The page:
It’s been five years since my last home-based coverage of the Tour de France, and in one sense, not much has changed. A lot of the riders who went away for one reason or another are back now – Ivan Basso, Alexandre Vinokourov, Andreas Kloden, and of course Lance himself – with the notable exception of Floyd Landis, who is standing outside lobbing big balls of shit at his former compatriots, and Mickael Rasmussen, who seems to have dropped off the face of the Earth. The broadcast team is the same except for the unfortunate replacement of Al Trautwig with the aptly named Craig Hummer, a sycophantic douchebag with nothing interesting to say about anything.
I did not make the connection till I flipped on the broadcast this evening that today’s Prologue was taking place against the backdrop of Rotterdam, the Netherlands, where they are still celebrating the Dutch national team’s startling World Cup Quarterfinals victory over Brazil. (In São Paulo, I imagine, they are drinking quietly in dark places while musing bitterly over their team’s many shortcomings.) It was actually a pretty damn exciting weekend on the futbol front, what with Ghana going down in dramatic fashion, Germany beating Argentina like a gemieteten Maultier, and a crazy contest between Spain and Uruguay that featured two missed penalty kicks. (Which I missed while helping to raise a flagpole; serves me right for trying to be patriotic.)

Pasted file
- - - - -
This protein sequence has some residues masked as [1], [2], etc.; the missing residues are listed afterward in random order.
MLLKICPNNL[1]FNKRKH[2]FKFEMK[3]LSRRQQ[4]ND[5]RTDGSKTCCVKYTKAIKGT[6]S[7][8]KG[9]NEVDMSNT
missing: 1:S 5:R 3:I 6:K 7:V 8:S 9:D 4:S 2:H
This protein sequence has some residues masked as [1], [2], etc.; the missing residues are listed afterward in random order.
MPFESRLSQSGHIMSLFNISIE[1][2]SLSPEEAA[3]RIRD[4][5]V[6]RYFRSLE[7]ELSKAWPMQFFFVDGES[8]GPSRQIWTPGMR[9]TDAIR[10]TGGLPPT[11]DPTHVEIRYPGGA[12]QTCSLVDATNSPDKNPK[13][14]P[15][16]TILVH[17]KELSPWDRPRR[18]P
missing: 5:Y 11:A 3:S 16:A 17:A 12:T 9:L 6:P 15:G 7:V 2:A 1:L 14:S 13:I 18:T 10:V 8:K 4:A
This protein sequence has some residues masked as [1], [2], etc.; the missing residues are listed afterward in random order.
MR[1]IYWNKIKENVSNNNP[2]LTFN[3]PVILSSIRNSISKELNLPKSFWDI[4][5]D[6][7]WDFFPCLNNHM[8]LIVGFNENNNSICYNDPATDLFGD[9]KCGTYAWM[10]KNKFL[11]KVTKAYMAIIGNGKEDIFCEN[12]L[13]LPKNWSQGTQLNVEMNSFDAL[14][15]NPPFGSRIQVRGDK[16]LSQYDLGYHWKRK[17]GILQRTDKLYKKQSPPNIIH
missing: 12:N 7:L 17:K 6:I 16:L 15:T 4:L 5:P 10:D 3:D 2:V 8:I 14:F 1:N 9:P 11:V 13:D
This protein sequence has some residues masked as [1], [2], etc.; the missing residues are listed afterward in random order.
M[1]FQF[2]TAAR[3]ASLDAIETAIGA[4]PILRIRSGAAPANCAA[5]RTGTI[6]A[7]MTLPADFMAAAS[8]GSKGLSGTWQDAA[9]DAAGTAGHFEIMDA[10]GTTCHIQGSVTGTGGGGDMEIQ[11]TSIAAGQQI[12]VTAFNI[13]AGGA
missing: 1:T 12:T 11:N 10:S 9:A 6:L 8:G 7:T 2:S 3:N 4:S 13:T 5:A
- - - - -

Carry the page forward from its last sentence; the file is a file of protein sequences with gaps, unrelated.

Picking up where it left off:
The Prologue was tame in comparison, but hey, what do you know…Lance beat Alberto Contador by 5 seconds! It’s not a statement like he made in 2005, when he hammered Jan Ullrich by more than a minute in the first stage, but it is a statement. No big deal in the overall scheme of things, considering the race still has 20 stages and 3,633 kilometers to go, but in terms of bellwethers to watch, about the best we have at the moment.
Back in 05 I had mixed feelings about rooting for Lance, largely because everybody else was rooting for him. This is no longer the case, partly because he’s a sweet, harmless old man now, and partly because Contador comes across so unlikeable, a veritable Spanish Kobe Bryant on wheels. I am flat-out pulling for Lance, but not deluding myself about his chances, which are more than zero and less than great. Like Kobe, Contador is an otherworldly talent at his sport, and he is 11 years younger than Lance (77 in cyclist years). I count three factors in Lance’s favor: 1) He has the stronger team; 2) his knowledge of tactics is superior, as was demonstrated last year when he made the split in a wind-whipped peloton and Contador didn’t; and 3) he and Contador genuinely dislike each other, which will help provide Lance extra motivation, not that he ever needed any. That could work both ways, of course, and who knows what will happen once the Tour begins in earnest; the main storyline could be completely different.
Oh, I almost forgot – the stage was won by Fabian Cancellara, a monster in the time trials who has no chance in the overall race. The guys to watch in that department are his teammates, Frank and Andy Schleck of Luxembourg. Andy came in second in last year’s Tour, while his big brother Frank came in fifth. Neither of them did well today – apparently Andy, who finished 122nd, refused to speak to the press and Twittered “I had a real shit day!” – but they’ll be back. As will I; but for now, I wish you goedenacht.